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Facebook sued by a Muslim Civil Rights group for making "false and deceptive" claims about removing hate speech

Facebook sued by a Muslim Civil Rights group
A civil rights group in the United States has sued Facebook, alleging that CEO Mark Zuckerberg made "false and misleading" claims when he said that the company had deleted hate speech. 

The group has filed a lawsuit against Facebook and its executives, alleging that CEO Mark Zuckerberg made "false and misleading" claims to Congress as he said that the social media giant removed hate speech and any content that breaches its guidelines.

According to the case which was filed in Washington, D.C. Superior Court on Thursday (April 8, 2021), Zuckerberg and other top executives "conducted a concerted effort to persuade the media, local officials, government officials, and non-profit leaders in the nation's capital that Facebook is a protected commodity."

The lawsuit cites research by Megan Squire of Elon University, who published research on anti-Muslim groups on Facebook and cautioned the company.

According to the lawsuit, Facebook did not remove the parties, but it did alter how outside academics can reach its website, making it difficult for Squire's analysis to be conducted by someone other than Facebook employees.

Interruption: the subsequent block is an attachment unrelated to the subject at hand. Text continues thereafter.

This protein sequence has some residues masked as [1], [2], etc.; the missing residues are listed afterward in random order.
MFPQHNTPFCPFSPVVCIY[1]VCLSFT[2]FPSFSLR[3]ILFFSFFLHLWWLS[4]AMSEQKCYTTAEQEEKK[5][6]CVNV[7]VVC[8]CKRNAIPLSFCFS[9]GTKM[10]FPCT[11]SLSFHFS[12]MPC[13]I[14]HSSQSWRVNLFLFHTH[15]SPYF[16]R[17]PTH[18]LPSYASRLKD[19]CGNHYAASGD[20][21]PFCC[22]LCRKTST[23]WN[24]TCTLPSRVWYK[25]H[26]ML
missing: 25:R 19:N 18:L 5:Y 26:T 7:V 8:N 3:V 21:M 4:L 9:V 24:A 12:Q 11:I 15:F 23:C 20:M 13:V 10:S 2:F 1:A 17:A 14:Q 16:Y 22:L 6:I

Targeting an individual or group with dehumanising rhetoric or images is prohibited under Facebook's hate speech policies. Calls for abuse, references to sub-humanity and inferiority, and generalisations that state inferiority are all examples of this. 

However, according to the complaint, on (April 25, 2018), Squire reported a group named Purge Worldwide on Facebook. This is an anti-Islamic forum with a place to exchange information on what's going on in your part of the world, according to the group's definition. 

Facebook replied that neither the group nor the information would be removed. Other groups with names like Death to Murdering Islamic Muslim Cult Members and Filth of Islam that Facebook did not delete after being informed, despite Facebook policies prohibiting reference or comparison to filth on the grounds of faith, according to the complaint. 

In the above example, Facebook removed some of the group's content but not the whole group.

The complaint also mentions an adjustment made by Facebook to its policy for former President Donald Trump after he wrote as a candidate in 2016 about barring all Muslims from entering the United States. 

Zuckerberg and other social media leaders have spoken to Congress on several occasions about their efforts to fight extremism, hatred, and disinformation on their sites. The topic is complex, Zuckerberg told the House Energy and Commerce Committee. "Any system will make errors when it comes to removing harmful content," he said.

The plaintiffs are seeking a jury trial and $1,500 in damages per breach (roughly Rs. 1.12 lakhs).


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